• \$\begingroup\$ we Almost tried most of thing. 1. we add ferrite on Ethernet cable, did't help, even we removed Ethernet cable. 2. Add decoupling caps on each power section of circuit. 3. Ferrrite on power supply , no effect 4. All failure freq is multiple of 50 MHz, 24 MHz. that third party board has their sources 50 MHz RMMI interface, 24 MHz is for USB hub. I think to add series resistor on clock but in that board (third party board) track goes in inner layer. \$\endgroup\$ – Transformer May 6 '17 at 11:20

First rule of electrical engineering, especially when using live power.


When using live power, including the ground is always your best solution. For the extra cost of cable and plugs it buys you so much more peace of mind.

If grounding is completely off the table then you need to double insulate to make sure the operator can never touch a metal part. HOWEVER. This can ONLY be applied if your widget has no external connections other than power. You can not have a DB9 serial port sticking out the side of the plastic.

As for shielding within a double insulated design. You can in fact connect the casing to the neutral line for EMI reasons. The neutral is normally attached to ground somewhere, either at the breaker box or at the line transformer.

However, if you do the latter, be aware that if you open up the box there is a chance the outlet is wired backwards and the frame will be live.

As such you need that ubiquitous "DO NOT OPEN CASE. NO USER SERVICABLE PARTS" sign on the outside of the casing.


If you are using a metal enclosure with mains coming in with no ground you will not be able to attain a safety certificate to allow you to sell this device pretty much anywhere on the planet.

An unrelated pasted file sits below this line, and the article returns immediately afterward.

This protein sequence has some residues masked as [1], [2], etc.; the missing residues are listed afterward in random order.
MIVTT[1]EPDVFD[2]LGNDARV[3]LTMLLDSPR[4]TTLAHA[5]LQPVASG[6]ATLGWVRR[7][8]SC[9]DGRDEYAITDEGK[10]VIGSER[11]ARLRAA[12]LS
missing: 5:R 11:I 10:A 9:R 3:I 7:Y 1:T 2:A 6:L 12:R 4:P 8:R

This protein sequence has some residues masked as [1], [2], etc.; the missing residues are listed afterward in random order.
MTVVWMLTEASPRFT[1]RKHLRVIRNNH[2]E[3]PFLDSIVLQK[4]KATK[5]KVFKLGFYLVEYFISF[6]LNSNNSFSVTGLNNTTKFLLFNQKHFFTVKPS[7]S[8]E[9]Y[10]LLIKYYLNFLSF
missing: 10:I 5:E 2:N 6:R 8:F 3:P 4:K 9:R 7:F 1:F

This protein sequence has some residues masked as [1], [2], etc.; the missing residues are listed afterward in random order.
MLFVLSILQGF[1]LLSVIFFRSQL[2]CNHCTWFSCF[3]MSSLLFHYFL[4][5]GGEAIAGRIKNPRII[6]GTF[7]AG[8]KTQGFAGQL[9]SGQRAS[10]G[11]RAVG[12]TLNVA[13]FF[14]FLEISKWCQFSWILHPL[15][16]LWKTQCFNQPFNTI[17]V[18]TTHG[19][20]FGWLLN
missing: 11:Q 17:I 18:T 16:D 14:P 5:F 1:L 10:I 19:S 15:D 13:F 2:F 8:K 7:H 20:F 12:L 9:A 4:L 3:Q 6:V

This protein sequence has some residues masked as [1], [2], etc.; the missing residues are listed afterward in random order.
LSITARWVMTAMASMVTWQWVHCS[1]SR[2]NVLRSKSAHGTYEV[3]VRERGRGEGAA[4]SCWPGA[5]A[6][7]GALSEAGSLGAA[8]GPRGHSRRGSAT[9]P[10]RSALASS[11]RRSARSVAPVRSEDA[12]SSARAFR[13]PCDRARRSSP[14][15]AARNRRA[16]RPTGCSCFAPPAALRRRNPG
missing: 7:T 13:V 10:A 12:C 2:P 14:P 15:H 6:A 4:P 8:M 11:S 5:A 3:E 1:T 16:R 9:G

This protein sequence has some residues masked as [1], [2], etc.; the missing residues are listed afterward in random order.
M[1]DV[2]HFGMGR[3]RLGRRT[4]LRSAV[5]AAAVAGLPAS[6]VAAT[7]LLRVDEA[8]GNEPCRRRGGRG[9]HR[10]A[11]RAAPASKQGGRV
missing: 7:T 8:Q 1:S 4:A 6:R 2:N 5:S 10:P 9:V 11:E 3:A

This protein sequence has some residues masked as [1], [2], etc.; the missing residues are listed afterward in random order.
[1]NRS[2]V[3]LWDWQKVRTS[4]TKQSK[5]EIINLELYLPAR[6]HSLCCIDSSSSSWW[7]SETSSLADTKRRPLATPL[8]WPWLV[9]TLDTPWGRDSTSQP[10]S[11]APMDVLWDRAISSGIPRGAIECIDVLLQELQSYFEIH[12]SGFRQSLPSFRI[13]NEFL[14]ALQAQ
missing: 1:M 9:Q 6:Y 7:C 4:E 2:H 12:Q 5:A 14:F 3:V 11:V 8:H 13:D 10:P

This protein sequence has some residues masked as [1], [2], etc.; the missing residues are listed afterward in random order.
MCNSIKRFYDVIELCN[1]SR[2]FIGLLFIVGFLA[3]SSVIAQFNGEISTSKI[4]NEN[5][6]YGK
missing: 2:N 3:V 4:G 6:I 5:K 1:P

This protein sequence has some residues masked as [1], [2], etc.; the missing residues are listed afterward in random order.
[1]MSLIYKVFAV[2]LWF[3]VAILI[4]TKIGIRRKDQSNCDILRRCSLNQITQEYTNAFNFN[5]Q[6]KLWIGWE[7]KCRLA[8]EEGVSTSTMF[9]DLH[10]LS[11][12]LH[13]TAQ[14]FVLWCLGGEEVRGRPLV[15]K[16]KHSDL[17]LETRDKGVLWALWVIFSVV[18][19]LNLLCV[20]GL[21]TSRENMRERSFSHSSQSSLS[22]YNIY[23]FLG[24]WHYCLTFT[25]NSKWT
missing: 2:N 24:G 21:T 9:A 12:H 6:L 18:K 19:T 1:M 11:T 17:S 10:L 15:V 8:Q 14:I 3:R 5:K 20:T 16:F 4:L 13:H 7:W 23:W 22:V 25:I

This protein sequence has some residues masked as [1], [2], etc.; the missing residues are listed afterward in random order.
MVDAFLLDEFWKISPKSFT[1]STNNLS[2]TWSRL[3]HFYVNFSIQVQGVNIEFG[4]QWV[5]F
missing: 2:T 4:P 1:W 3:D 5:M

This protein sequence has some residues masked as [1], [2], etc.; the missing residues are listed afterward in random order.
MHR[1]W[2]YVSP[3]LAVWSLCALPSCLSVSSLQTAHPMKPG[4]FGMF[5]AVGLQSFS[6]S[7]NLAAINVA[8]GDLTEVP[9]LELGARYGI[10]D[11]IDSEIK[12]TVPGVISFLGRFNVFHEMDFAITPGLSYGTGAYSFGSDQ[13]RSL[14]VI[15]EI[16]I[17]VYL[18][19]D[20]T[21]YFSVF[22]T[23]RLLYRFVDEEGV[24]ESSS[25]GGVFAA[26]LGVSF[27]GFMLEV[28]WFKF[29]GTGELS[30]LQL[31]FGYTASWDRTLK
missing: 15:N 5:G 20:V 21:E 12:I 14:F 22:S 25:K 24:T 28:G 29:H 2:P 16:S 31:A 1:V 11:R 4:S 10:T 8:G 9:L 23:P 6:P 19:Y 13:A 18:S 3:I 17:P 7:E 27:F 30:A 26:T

There is one exception to that where you can prove that the case is double insulated from the contents of the box. Double Insulated (Class II) Appliances. Even then, the certifier will frown rather a lot and be reluctant.

Further, in that scenario there can be no un-isolated electrical connection to anything inside the box, so connecting it to the 5V return would be a no-no.

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  • \$\begingroup\$ Reason is we may not have ground available form this system is going to install. And metal enclosure with not be connected to neutral, it will be connect to circuit ground. \$\endgroup\$ – Transformer May 6 '17 at 14:02
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    \$\begingroup\$ @Transformer If you have a metal enclosure, with mains coming in and no ground, you will not be able to certify this product pretty much anywhere on the planet. \$\endgroup\$ – Trevor_G May 6 '17 at 14:03
  • \$\begingroup\$ i have several cheap metal kitchen appliances; blender, toaster, etc that have a 2-prong plug; what gives? \$\endgroup\$ – dandavis May 6 '17 at 16:09
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    \$\begingroup\$ @dandavis that falls into the exception I mentioned making it a double insulated (Class II) appliance. en.wikipedia.org/wiki/Appliance_classes \$\endgroup\$ – Trevor_G May 6 '17 at 16:37
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    \$\begingroup\$ in the USA at least, very few consumer goods are grounded besides computers and outdoor tools. i agree they probably should be, but they aren't... \$\endgroup\$ – dandavis May 7 '17 at 2:43